Editor says definition of God is growing doctrinal crisis
LOUISVILLE, Ky. (BP)--A growing battle over the doctrine of God may "dwarf" the biblical inerrancy controversy of recent years, according to the editor of a new theological journal.
Nothing less than the orthodox definition of God is the topic of the inaugural issue of "The Southern Baptist Journal of Theology," to be published quarterly by Southern Baptist Theological Seminary.
"American Christianity is currently locked in a struggle over the doctrine of God that in time may well make the battle for the Bible of the past 20 years look small in comparison," Paul House asserted. "Its implications are far reaching for all denominations, and no group that ignores this theological issue will survive with its ecclesiastical integrity and doctrinal purity unscathed."
Who is God? Is God fully sovereign? Is God able to do anything? Is God limited in some way? These questions and others are at the heart of the growing theological controversy, House said.
Appointed last fall by President R. Albert Mohler Jr., House is professor of Old Testament interpretation at Southern Seminary, Louisville, Ky. He previously taught 10 years at Taylor University, Upland, Ind. Mohler chose House in October to serve as the journal's first editor.
"For centuries Christians have agreed upon such biblical concepts as God's sovereignty, omnipotence, omnipresence and omniscience," House said. "Believers generally assumed that members of other faith traditions were convinced that God does not change because God is inherently perfect and therefore not in need of alteration, evolution or growth."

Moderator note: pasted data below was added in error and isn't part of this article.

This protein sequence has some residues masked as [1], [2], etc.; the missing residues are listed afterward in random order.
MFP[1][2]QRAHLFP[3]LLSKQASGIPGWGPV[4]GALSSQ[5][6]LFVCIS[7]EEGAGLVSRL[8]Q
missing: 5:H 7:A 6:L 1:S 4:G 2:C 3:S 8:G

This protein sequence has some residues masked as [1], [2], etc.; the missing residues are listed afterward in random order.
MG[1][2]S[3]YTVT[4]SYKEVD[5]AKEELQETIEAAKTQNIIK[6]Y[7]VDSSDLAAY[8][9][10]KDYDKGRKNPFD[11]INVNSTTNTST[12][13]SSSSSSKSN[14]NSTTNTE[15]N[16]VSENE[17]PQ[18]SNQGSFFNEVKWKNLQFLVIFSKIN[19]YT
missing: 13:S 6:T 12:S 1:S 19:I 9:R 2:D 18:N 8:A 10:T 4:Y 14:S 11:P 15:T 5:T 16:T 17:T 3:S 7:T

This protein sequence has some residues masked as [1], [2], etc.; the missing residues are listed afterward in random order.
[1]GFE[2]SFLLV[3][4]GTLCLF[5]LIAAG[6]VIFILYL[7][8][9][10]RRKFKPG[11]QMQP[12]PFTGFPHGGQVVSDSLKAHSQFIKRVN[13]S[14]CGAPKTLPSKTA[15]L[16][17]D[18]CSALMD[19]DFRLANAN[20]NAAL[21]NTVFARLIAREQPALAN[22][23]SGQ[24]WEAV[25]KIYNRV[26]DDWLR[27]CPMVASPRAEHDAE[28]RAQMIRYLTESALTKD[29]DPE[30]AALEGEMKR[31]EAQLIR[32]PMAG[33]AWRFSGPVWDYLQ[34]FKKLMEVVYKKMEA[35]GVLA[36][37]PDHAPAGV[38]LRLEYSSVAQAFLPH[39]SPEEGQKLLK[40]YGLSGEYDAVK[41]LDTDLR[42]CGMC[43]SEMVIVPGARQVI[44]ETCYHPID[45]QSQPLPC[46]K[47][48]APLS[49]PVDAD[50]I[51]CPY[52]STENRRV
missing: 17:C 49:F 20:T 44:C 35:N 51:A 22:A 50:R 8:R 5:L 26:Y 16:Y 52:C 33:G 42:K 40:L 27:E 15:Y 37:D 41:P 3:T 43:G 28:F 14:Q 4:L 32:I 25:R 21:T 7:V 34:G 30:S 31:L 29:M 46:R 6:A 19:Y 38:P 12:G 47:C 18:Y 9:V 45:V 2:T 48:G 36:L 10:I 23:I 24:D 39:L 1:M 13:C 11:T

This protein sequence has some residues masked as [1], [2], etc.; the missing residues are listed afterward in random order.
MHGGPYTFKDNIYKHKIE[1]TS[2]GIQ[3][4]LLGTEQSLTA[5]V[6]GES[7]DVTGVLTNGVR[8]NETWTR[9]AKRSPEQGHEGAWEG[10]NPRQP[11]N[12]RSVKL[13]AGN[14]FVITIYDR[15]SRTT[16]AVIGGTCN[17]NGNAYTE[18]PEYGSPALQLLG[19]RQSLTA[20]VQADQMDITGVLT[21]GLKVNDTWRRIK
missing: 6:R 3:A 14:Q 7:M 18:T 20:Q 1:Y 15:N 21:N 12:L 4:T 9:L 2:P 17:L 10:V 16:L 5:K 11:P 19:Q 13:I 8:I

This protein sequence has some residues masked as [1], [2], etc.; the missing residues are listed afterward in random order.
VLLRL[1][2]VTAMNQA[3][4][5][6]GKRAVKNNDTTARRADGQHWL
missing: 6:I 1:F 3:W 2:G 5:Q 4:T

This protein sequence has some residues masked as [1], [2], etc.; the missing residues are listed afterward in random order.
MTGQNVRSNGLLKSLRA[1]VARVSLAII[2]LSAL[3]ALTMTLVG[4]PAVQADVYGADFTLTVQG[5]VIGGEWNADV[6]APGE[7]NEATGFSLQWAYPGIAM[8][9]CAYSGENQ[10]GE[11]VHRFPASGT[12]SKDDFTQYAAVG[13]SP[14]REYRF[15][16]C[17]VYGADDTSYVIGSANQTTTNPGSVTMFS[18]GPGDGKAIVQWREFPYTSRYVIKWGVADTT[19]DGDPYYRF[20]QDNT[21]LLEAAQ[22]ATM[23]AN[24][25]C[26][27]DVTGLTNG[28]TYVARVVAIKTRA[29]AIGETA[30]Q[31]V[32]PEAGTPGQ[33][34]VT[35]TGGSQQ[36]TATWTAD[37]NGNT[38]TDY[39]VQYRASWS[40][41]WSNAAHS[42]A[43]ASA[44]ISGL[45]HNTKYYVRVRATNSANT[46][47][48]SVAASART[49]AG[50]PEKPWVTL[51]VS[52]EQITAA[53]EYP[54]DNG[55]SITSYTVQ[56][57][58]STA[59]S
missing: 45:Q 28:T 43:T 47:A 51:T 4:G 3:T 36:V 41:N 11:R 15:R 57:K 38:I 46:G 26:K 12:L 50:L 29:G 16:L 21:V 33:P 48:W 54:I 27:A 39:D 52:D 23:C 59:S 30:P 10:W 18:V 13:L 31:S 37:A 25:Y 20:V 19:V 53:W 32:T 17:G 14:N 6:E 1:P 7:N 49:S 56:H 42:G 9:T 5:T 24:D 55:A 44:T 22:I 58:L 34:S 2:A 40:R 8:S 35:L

Such assumptions can no longer be taken for granted, House said.
Unlike the inerrancy battle in which evangelicals were basically united, the crisis over the doctrine of God is heightened by advocacy of heterodox definitions among self-avowed evangelicals, House said.
An example of the doctrinal confusion on the subject among Baptists is Mercer University President Kirby Godsey's recent book, "When We Talk About God ... Let's Be Honest," House noted. Although the topic of the first journal was chosen before its release, House said the Godsey book "illustrates the need" for the new theological journal.
"As much as I might disagree with someone who doesn't agree with my doctrine of inspiration, 15 years ago we were not disagreeing with a lot of folks on God," House said, noting how dramatically the theological landscape has changed in recent years.
The battle over the doctrine of God is no "ivory tower" debate among academicians alone but will impact churches and believers in the pews, House contended.
This issue "will require pastors, teachers and laypeople to be more vigilant in their understanding of what's going on. I fear unless we are vigilant, our churches will be greatly weakened," House warned. "It's going to affect laypeople's faith and ability to deal with evil and suffering, their prayer life and their approach to their own theology."